Jamaican Duo Steely & Clevie Sues Warner & Sony/ATV Over ‘Despacito’ Copyright Infringement

Steely Clevie Yankee Luis Fonsi
Steelie & Clevie, Daddy Yankee & Luis Fonsi

Legendary Jamaican music duo, Steely and Clevie, files a lawsuit against some of the biggest labels in music for copyright infringement, and one of the biggest songs of the past decade, “Despacito,” is at the center of the brewing legal fight.

If you’re unfamiliar with Steely & Clevie, these are two of the most iconic names in Jamaican music history. Cleveland Browne, Clevie’s real name, and the estate of the late Wycliffe’ Steely’ Johnson are suing Warner Music, Sony/ATV Music Publishing, Universal Music Latin Entertainment, and several others for infringing on their work.

The lawsuit was filed in California Central District Court last month, directly taking aim at the Reggaeton industry, particularly Puerto Rican singer Luis Fonsi, whose real name is Luis Alfonso Rodríguez López-Cepero, the creator of the mega-hit “Despacito.”

According to legal documents, the lawsuit states that songs recorded by Luis Fonsi and released under the labels named in the suit infringed on the work of Steely and Clevie’s 1989 classic “Fish Market.” The song, also known as Poco Man Jam Riddim, was a big hit in the late 1980s and early to mid-1990s.

The duo would go on to co-author Shabba Ranks classic “Dem Bow” using the same beat. That song, which was a bit of a remix of the Fish Market, was produced by Bobby Digital but is widely regarded as the foundation of the entire Reggaeton genre of music across Latin America. The track was a huge hit in the 90s and is still being played in dancehall sessions currently.

The law firm Doniger/Burroughs, based in New York with offices in California, is representing Steely & Clevie. The firm specializes in copyright cases and has worked to protect the intellectual property rights of artists over the years. The firm also states that they’ve won all 14 of their last 14 copyright infringement trial by jury and comes out on top in several other legal disputes involving infringement, as well as recovered over US$100 million for their clients.

“Mr. Browne and Mr. Johnson worked with a plethora of high profile and internationally famous artists including reggae legends Bob Marley, Bunny Wailer, Jimmy Cliff, Gregory Isaacs, Ziggy Marley and Lee ‘Scratch’ Perry,” the lawsuit states. “The Estate of Wycliffe Johnson, is the successor-in-interest to Mr. Johnson’s intellectual property rights. Plaintiff Steely & Clevie Productions Ltd. is the production company of Mr. Browne and Mr. Johnson.”

The firm states that the “Fish Market” instrumental recording, written and composed by Cleveland Browne and Wycliffe’ Steely’ Johnson, is registered with United States Copyright Office as an original recording. “Fish Market is an original work including an original drum pattern that gives it a unique sound that differentiates it from prior works,” the suit states.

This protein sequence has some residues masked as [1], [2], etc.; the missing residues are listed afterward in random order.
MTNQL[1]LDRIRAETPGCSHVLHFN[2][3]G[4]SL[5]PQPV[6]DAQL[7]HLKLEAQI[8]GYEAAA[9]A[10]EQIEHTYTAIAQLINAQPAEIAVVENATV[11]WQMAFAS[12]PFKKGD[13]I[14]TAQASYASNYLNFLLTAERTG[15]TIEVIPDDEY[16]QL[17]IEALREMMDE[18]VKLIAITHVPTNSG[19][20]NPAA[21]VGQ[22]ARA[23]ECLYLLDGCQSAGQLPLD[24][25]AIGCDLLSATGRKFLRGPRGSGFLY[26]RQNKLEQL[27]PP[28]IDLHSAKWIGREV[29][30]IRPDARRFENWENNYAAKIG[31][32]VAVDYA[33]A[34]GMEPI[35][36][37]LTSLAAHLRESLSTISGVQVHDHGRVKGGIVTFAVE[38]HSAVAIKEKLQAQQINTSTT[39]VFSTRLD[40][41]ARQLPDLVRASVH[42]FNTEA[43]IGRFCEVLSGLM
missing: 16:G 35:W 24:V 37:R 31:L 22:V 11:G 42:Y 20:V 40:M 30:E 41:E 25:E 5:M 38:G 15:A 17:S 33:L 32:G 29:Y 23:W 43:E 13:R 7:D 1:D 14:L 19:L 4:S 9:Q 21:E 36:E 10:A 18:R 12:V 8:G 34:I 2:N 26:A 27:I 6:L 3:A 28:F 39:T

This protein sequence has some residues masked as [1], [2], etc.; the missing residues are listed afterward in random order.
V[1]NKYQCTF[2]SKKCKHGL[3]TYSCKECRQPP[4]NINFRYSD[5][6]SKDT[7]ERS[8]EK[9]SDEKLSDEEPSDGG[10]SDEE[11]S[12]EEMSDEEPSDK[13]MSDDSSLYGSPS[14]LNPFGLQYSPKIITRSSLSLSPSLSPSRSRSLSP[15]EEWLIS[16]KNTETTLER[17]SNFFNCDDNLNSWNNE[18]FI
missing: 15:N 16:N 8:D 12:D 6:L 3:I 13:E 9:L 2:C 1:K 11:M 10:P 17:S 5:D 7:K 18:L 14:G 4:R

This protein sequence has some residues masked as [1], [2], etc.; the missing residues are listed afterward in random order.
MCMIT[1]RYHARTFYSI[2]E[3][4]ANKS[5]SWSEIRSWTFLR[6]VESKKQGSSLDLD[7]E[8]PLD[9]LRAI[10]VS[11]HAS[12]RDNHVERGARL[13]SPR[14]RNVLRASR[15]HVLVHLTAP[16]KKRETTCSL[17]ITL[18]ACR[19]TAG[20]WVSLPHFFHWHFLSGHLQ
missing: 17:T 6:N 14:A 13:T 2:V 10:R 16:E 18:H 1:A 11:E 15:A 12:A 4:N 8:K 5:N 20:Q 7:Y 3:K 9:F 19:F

The Poco Man Jam Riddim is widely recognized as one of the most important beats in dancehall’s history and helped shape the sound of the genre in the 1990s golden era. Artists who recorded hits on the project include Shabba Ranks (Trailor load of girls), Papa San (Dem Fi Dead), Flourgon (Tie Me Down), Gregory Peck (Poco Man Jam), Silver Fox and Jackie Chang (Bad Whud), and Red Dragon (Bad Mind).


Over the years, Reggaeton artistes have been accused of hijacking one of the most important beats that formed the fundamentals of dancehall music.

In an interview with The Breakfast Club earlier this year, Shaggy weighed in on the issue and pointed out that Reggaeton, a billion-dollar music industry, is still using the same beat from “Dem Bow” today.

“So Reggaeton which comes from dancehall, is a billion dollar industry/genre, they’re still on that dancehall beat,” Shaggy said. “The beat itself, the Reggaeton beat itself is called Dem Bow, it comes from Shabba Ranks’ Dem Bow, they’re still on that and it’s a billion dollar genre.”

Luis Fonsi is reportedly worth an estimated US$20 million, and most of his wealth is from his mega-hit, “Despcacito.”

Who is Luis Fonsi?

Luis Alfonso Rodríguez López-Cepero, who goes by the stage name Luis Fonsi, is one of the biggest stars out of Puerto Rico. The 43-year-old released the song, “Despacito”, featuring Daddy Yankee on January 12, 2017, another Puerto Rican artist who is credited as the “King of Reggaeton” and the person who originally coined the name Reggaeton in 1994 when the genre was just starting to take shape. Perhaps there would be no Reggaeton if it wasn’t for Daddy Yankee and other early adopters who took elements of dancehall and hip hop music and fused together to make the Spanish language genre.

After Fonsi released “Despacito” in early 2017, the song quickly blew up and would go on to top the Billboard Hot 100 chart, making it the first Spanish song to top that chart since Los del Río’s “Macarena” did it in 1996. The song also spent 16 weeks at the top of the chart and won three Latin Grammy Awards for Best Short Form Music Video, Song of the Year, and Record of the Year.

“Despacito” was also Justin Bieber, with that version receiving three Grammy nominations and five Billboard Music Awards.

Perhaps the biggest accolade the song holds to date is being the biggest streaming music video in YouTube’s history with over 7.6 billion views and counting, making it one of the most successful Spanish songs of all time.

Steely & Clevie’s lawsuit did not reveal how much they’re suing for, but it’s clear they’re gunning after a chunk of the “Despacito” earnings which could be 10s of millions of dollars.

Wycliffe ‘Steely’ Johnson died in September 2009 from a reported heart attack in New York.